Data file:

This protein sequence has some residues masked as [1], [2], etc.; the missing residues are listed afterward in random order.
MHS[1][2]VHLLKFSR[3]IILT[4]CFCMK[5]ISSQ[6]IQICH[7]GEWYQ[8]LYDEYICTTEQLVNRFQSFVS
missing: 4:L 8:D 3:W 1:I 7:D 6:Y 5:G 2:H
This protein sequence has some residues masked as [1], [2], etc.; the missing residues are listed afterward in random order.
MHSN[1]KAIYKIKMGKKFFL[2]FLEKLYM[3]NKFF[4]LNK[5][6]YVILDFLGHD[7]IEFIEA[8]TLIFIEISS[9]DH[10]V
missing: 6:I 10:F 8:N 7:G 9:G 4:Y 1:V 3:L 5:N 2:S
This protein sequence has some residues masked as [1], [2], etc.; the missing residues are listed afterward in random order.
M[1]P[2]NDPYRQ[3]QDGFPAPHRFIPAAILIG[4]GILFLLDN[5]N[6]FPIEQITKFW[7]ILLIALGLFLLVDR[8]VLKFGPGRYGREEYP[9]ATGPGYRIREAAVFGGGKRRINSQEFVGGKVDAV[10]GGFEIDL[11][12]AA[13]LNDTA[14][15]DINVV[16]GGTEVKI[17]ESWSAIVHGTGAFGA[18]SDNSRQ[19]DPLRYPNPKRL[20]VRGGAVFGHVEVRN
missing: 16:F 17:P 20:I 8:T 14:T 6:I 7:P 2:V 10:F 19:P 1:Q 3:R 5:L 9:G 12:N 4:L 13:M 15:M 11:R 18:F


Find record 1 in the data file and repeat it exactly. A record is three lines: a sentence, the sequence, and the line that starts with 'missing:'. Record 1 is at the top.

This protein sequence has some residues masked as [1], [2], etc.; the missing residues are listed afterward in random order.
MHS[1][2]VHLLKFSR[3]IILT[4]CFCMK[5]ISSQ[6]IQICH[7]GEWYQ[8]LYDEYICTTEQLVNRFQSFVS
missing: 4:L 8:D 3:W 1:I 7:D 6:Y 5:G 2:H